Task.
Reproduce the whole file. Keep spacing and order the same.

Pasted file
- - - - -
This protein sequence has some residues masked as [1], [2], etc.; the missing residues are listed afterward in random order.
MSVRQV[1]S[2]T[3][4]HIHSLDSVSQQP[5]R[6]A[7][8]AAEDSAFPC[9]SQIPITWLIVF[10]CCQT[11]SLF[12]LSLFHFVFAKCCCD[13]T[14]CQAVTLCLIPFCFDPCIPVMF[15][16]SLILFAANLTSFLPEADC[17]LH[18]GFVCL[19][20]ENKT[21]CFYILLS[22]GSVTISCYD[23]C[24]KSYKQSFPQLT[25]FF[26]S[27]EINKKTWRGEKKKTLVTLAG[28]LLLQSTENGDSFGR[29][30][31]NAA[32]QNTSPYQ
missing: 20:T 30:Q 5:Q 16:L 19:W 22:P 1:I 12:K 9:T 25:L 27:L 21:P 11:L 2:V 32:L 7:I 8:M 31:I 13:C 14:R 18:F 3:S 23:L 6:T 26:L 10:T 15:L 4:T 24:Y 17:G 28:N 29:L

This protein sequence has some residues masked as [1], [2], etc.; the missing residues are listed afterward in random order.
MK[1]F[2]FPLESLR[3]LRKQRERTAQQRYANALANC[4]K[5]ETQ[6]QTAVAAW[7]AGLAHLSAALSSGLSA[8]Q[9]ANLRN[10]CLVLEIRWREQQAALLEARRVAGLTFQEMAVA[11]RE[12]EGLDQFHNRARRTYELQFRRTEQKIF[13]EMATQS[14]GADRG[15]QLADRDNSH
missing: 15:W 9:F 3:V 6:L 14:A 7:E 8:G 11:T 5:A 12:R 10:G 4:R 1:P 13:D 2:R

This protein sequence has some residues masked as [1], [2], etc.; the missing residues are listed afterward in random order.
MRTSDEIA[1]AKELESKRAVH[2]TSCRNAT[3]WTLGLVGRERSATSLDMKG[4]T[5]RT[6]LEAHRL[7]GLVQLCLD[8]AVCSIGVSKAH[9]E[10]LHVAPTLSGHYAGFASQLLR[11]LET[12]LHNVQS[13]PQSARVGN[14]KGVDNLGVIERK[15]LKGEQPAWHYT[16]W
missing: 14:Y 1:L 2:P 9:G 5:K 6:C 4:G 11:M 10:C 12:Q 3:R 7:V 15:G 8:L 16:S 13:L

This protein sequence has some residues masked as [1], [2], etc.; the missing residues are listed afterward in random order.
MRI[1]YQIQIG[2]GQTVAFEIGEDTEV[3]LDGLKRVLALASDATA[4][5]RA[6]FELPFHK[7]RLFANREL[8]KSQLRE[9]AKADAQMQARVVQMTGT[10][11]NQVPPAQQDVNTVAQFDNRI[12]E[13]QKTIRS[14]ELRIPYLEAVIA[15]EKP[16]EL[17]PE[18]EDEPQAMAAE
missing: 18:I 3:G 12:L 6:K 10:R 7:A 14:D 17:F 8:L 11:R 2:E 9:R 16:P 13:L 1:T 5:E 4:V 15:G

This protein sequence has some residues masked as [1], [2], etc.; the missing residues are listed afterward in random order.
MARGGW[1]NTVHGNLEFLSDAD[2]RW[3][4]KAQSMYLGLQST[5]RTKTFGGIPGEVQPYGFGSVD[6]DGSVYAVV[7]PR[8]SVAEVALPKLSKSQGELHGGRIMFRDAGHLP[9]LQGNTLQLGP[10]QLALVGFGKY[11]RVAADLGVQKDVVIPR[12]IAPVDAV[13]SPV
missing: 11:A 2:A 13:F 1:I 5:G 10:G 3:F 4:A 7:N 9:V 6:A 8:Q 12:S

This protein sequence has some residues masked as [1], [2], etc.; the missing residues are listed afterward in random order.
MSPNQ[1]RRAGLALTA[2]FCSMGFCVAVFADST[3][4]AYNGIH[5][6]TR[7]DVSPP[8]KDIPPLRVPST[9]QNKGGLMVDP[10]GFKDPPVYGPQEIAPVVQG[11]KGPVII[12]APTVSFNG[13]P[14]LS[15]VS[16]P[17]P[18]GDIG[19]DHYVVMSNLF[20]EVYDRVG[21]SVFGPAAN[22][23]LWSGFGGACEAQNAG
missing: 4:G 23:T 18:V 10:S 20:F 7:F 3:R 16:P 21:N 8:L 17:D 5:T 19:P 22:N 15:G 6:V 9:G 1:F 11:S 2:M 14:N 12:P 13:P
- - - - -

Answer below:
This protein sequence has some residues masked as [1], [2], etc.; the missing residues are listed afterward in random order.
MSVRQV[1]S[2]T[3][4]HIHSLDSVSQQP[5]R[6]A[7][8]AAEDSAFPC[9]SQIPITWLIVF[10]CCQT[11]SLF[12]LSLFHFVFAKCCCD[13]T[14]CQAVTLCLIPFCFDPCIPVMF[15][16]SLILFAANLTSFLPEADC[17]LH[18]GFVCL[19][20]ENKT[21]CFYILLS[22]GSVTISCYD[23]C[24]KSYKQSFPQLT[25]FF[26]S[27]EINKKTWRGEKKKTLVTLAG[28]LLLQSTENGDSFGR[29][30][31]NAA[32]QNTSPYQ
missing: 20:T 30:Q 5:Q 16:L 19:W 22:P 1:I 12:K 9:T 25:L 27:L 21:P 11:L 2:V 32:L 7:I 8:M 31:I 13:C 14:R 18:F 3:S 23:L 6:T 26:L 10:T 15:L 4:T 24:Y 17:G 28:N 29:L

This protein sequence has some residues masked as [1], [2], etc.; the missing residues are listed afterward in random order.
MK[1]F[2]FPLESLR[3]LRKQRERTAQQRYANALANC[4]K[5]ETQ[6]QTAVAAW[7]AGLAHLSAALSSGLSA[8]Q[9]ANLRN[10]CLVLEIRWREQQAALLEARRVAGLTFQEMAVA[11]RE[12]EGLDQFHNRARRTYELQFRRTEQKIF[13]EMATQS[14]GADRG[15]QLADRDNSH
missing: 15:W 9:F 3:V 6:L 14:A 7:E 8:G 11:T 5:A 12:R 10:G 4:R 1:P 13:D 2:R

This protein sequence has some residues masked as [1], [2], etc.; the missing residues are listed afterward in random order.
MRTSDEIA[1]AKELESKRAVH[2]TSCRNAT[3]WTLGLVGRERSATSLDMKG[4]T[5]RT[6]LEAHRL[7]GLVQLCLD[8]AVCSIGVSKAH[9]E[10]LHVAPTLSGHYAGFASQLLR[11]LET[12]LHNVQS[13]PQSARVGN[14]KGVDNLGVIERK[15]LKGEQPAWHYT[16]W
missing: 14:Y 1:L 2:P 9:G 5:K 6:C 4:G 11:M 10:C 12:Q 3:R 7:V 15:G 8:L 16:S 13:L

This protein sequence has some residues masked as [1], [2], etc.; the missing residues are listed afterward in random order.
MRI[1]YQIQIG[2]GQTVAFEIGEDTEV[3]LDGLKRVLALASDATA[4][5]RA[6]FELPFHK[7]RLFANREL[8]KSQLRE[9]AKADAQMQARVVQMTGT[10][11]NQVPPAQQDVNTVAQFDNRI[12]E[13]QKTIRS[14]ELRIPYLEAVIA[15]EKP[16]EL[17]PE[18]EDEPQAMAAE
missing: 18:I 3:G 12:L 6:K 10:R 7:A 14:D 17:F 8:L 11:R 2:E 9:R 16:P 13:L 1:T 5:E 4:V 15:G

This protein sequence has some residues masked as [1], [2], etc.; the missing residues are listed afterward in random order.
MARGGW[1]NTVHGNLEFLSDAD[2]RW[3][4]KAQSMYLGLQST[5]RTKTFGGIPGEVQPYGFGSVD[6]DGSVYAVV[7]PR[8]SVAEVALPKLSKSQGELHGGRIMFRDAGHLP[9]LQGNTLQLGP[10]QLALVGFGKY[11]RVAADLGVQKDVVIPR[12]IAPVDAV[13]SPV
missing: 11:A 2:A 13:F 1:I 5:G 10:G 3:F 4:A 7:N 9:V 6:A 8:Q 12:S

This protein sequence has some residues masked as [1], [2], etc.; the missing residues are listed afterward in random order.
MSPNQ[1]RRAGLALTA[2]FCSMGFCVAVFADST[3][4]AYNGIH[5][6]TR[7]DVSPP[8]KDIPPLRVPST[9]QNKGGLMVDP[10]GFKDPPVYGPQEIAPVVQG[11]KGPVII[12]APTVSFNG[13]P[14]LS[15]VS[16]P[17]P[18]GDIG[19]DHYVVMSNLF[20]EVYDRVG[21]SVFGPAAN[22][23]LWSGFGGACEAQNAG
missing: 4:G 23:T 18:V 10:S 20:F 7:F 3:R 16:P 21:N 8:L 17:D 5:T 19:P 22:N 15:G 6:V 9:G 1:F 11:S 2:M 14:N 12:P 13:P